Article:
Cablegate: Agoa Iii: Textile and Apparel Production

This record is a partial extract of the original cable. The full text of the original cable is not available.


E.O. 12958: N/A

REF: A. STATE 026964
B. MAPUTO 00269
C. MAPUTO 01114

1. Overview: Mozambique's once thriving and highly
heterogeneous textile and garment industry experienced steady
and significant decline throughout the early 1990s. At its
peak, the industry was comprised of 45 facilities, including
19 textile and 26 garment factories, producing a wide range
of products. None of Mozambique's six existing textile
facilities are currently operating at more than minimal
capacity. A number of legal issues, including outstanding
severance pay for former employees, shareholder/ownership
disputes, limited capital, bureaucracy, and inflexible labor
laws are all challenges to revitalizing Mozambique's textile
industry. While garment exports under AGOA have been limited,
with only one garment company currently exporting under AGOA,
there is great growth potential and a major new investment is
scheduled to come on-line in the next year (Ref B). All
fabric used in garment operations is currently imported.
Despite the potential revitalization of several existing
textile operations, garment operations are likely to rely on
imported fabric in the near-term. As noted in Ref C, host
government officials and local industry representatives have
stressed the importance of extension of third-country
provisions beyond September 2004 if Mozambique is to take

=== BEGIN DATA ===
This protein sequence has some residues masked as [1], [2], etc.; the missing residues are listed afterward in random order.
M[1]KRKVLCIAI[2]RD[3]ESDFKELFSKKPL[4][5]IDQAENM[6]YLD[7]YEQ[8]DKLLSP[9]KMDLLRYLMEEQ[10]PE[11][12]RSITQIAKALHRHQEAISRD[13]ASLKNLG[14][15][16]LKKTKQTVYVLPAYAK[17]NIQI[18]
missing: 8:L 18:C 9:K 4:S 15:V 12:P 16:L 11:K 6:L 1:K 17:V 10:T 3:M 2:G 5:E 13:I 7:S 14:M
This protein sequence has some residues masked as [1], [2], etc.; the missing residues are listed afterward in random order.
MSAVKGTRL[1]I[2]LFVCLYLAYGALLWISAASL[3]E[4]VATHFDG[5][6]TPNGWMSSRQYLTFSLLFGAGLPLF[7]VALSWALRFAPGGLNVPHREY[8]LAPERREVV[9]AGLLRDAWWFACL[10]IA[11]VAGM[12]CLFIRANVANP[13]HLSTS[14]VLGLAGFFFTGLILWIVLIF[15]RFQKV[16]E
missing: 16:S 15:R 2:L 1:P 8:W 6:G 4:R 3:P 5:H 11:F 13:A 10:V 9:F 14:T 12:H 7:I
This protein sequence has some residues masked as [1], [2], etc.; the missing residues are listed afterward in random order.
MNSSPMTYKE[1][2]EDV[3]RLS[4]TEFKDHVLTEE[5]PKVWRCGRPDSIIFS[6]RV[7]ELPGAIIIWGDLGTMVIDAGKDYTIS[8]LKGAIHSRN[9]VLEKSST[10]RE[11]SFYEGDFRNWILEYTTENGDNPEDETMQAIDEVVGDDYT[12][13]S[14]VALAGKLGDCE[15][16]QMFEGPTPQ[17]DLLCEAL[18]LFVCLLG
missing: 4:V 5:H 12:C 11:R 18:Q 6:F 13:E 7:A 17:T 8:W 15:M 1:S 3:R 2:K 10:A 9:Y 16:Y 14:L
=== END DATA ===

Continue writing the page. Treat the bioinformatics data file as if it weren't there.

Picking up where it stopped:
advantage of AGOA.

2. Textile Production Facilities. Mozambique's six existing
textile production facilities are: Texlom, Riopele,
Texafrica, Textil de Mocuba, Texmoque, and Texmanta. Two of
the six facilities are currently being used or have been
targeted for use in other commercial activities.
Specifically, Texlom will be the site for a new garment
assembly operation; Texmanta is currently being used for a
shrimp processing project. Textil de Mocuba, once envisioned
as the largest textile mill in Africa, has never operated.
As noted above, none is currently operating at any
significant level. The remaining three facilities-- Riopele,
Texafrica, Texmoque-- could potentially be revitalized. All
facilities contain a variety of machinery that, depending on
current condition and product line, could potentially be used
if any of the facilities were to be revitalized.
A - Machinery/Technology: Spinning, circular knitting,
bleaching, carding, dyeing, combining, mercerizing, winding
and sewing thread machines, looms. Most machines date from
the late 1970s/early 1980s, though a number of looms were
also purchased in the early 1990s.
B- Products: Cotton yarn, sisal cords, folkloric and other
clothing fabrics, blankets.
C- Employment: During peak operations, the larger of the
three facilities together employed over 4,000 workers. A
number of outstanding labor issues remain at the facilities.
D- Inputs: Locally-produced cotton and imported (European)
polyester/viscose. The largest facility, Texafrica used
local cotton exclusively.

3. Apparel Production Facilities: Mauritian-owned Belita is
currently the only garment facility operating in Mozambique.
It exports to the United States (under AGOA), Europe and
South Africa. It currently employs approximately 500 workers.
All fabric is imported, principally from Mauritius. Its
product-line is comprised mostly of t-shirts. Two other
facilities have closed within the past two years. Together,
these facilities employed over 700 workers. As noted above, a
major new garment facility is expected to come on-line within
the next year. Machines are currently being sourced.

4. The target markets for finished products have
traditionally been discount stores (e.g., Target) in the
United States, South Africa and Europe.

5. USAID recently contracted a report on Mozambique's
textile/apparel facilities which includes an inventory of
machinery/technology at the facilities cited above. This
report is currently in draft form and will be completed

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